Wednesday, Oct. 25, 2006 | A source close to the city of San Diego’s negotiations with the Securities and Exchange Commission said the City Council agreed to settle with the federal regulators Tuesday that would not include fines for the embattled municipality.

City officials wouldn’t comment publicly on whether an actual vote took place during the council’s closed-door meeting, saying they didn’t want to jeopardize the agreement they had with the SEC by making public statements about the investigation.

“Personally, I don’t see the sensitivity to it, but for some reason the SEC has taken a strong position on us remaining mum,” Councilman Ben Hueso said.

But a source who requested anonymity because of the confidentiality of the talks confirmed that the council agreed to the tentative settlement that City Attorney Mike Aguirre and an outside lawyer reached on the city’s behalf.

The agreement, pending approval by the SEC board, would require the city to hire – at its own expense – an expert to supervise the city’s bookkeeping practices for three years, the source said. The city would also not be fined under the terms of the pending agreement, according to the source.

The agenda accompanying Tuesday’s closed-session meeting stated that the council would hear “discussion by the City Attorney and Council related to resolution of the matter and consideration and approval of the cease and desist order.” Aguirre’s office invited council members to view the settlement documents on Friday, according to an e-mail obtained by

The settlement would remove the municipal government from the long-standing investigation into the city’s past financial practices. In 2002 and 2003, the city issued financial statements to potential investors that downplayed potential liabilities in the pension system, which now has an estimated deficit of $1.4 billion.

The city’s disclosure troubles and pension dealings have also attracted the interest of state and federal criminal investigators. A number of investigations are ongoing, and criminal charges have been brought against city and pension officials.

The SEC’s five-member board of commissioners in Washington is expected to weigh the settlement, which the commission’s staff negotiated, soon – possibly within the next two weeks, the source said.

In addition to the focus on the pension system, the SEC has also subpoenaed information relating to the City Council’s decision in 2002 to withhold from the public a study that illustrated how city residents’ sewer bills subsidized wastewater costs for large industrial users. The unbalanced sewer rate structure jeopardized about $265 million in state bonds, and financial statements that the city released did not make clear that risk.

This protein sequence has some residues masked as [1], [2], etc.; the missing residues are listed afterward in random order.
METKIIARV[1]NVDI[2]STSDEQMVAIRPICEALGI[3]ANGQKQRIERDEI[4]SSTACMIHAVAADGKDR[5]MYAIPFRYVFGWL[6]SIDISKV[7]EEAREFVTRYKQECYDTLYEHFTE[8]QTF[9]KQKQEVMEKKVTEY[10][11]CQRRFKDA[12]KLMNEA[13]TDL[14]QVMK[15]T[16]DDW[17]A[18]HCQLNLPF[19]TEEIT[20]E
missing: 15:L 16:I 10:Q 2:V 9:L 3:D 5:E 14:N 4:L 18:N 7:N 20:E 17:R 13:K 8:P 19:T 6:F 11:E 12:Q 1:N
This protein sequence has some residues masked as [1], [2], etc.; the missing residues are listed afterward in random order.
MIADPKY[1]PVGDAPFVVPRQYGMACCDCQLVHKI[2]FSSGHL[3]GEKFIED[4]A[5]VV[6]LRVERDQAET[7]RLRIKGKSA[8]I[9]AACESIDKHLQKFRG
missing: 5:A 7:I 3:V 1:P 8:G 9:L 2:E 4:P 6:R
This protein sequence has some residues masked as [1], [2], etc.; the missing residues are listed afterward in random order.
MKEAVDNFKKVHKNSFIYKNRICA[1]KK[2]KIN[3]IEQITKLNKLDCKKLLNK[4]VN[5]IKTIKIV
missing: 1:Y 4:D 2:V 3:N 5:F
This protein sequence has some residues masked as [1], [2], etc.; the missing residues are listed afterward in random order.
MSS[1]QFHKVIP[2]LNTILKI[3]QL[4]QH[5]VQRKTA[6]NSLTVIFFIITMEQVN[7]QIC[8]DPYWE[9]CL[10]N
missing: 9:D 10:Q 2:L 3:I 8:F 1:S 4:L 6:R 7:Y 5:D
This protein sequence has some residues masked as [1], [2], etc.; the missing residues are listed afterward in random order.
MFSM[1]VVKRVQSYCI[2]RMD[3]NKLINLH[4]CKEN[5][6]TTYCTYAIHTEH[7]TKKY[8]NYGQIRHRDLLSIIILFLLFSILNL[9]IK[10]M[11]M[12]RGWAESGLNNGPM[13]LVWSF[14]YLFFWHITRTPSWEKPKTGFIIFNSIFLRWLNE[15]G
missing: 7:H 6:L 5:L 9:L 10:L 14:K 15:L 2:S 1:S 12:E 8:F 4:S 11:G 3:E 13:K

Besides the probes by the SEC and the Justice Department, the faulty disclosures also caused problems for the city on Wall Street. Outside auditors have withheld the city’s annual financial statements, dating back to the 2003 fiscal year, which has led financial clearinghouses to downgrade or suspend the city’s credit ratings. Mayor Jerry Sanders hopes to be borrowing on the public markets again by June. That process will begin with KPMG’s blessing of the 2003 audit, which the mayor predicts to be completed by the end of the week.

Aguirre and John Hartigan, the city’s hired attorney, began negotiating on behalf of the city government last September.

The council at the time approved the approach, which separated the city from the officials whose decisions prompted the investigation. But they scorned the city attorney for forcing them and other officials to fend for themselves with separate lawyers. The city attorney said the city could wrap up its issues quicker if individuals were dealt with separately.

Multiple sources close to the investigation have said that several officials have received “Wells calls,” the SEC’s precursor to potential enforcement actions. The invitation allows a targeted individual the ability to begin settlement talks or provide legal arguments or new evidence that might prove exonerating.

Legal bills obtained by show that legal counsel for at least one elected official, Councilwoman Toni Atkins, has met with the SEC about possibly settling her case.

It’s unclear when a settlement for the city will be finalized and made public, as the SEC does not have to disclose when it meets in private, when cases are typically weighed by the board.

“Enforcement actions are generally exempt from open-meeting requirements,” SEC spokesman John Heine said.

The SEC’s board meets, on average, a little more than once a week, logging 60 meetings in 2005, Heine said.

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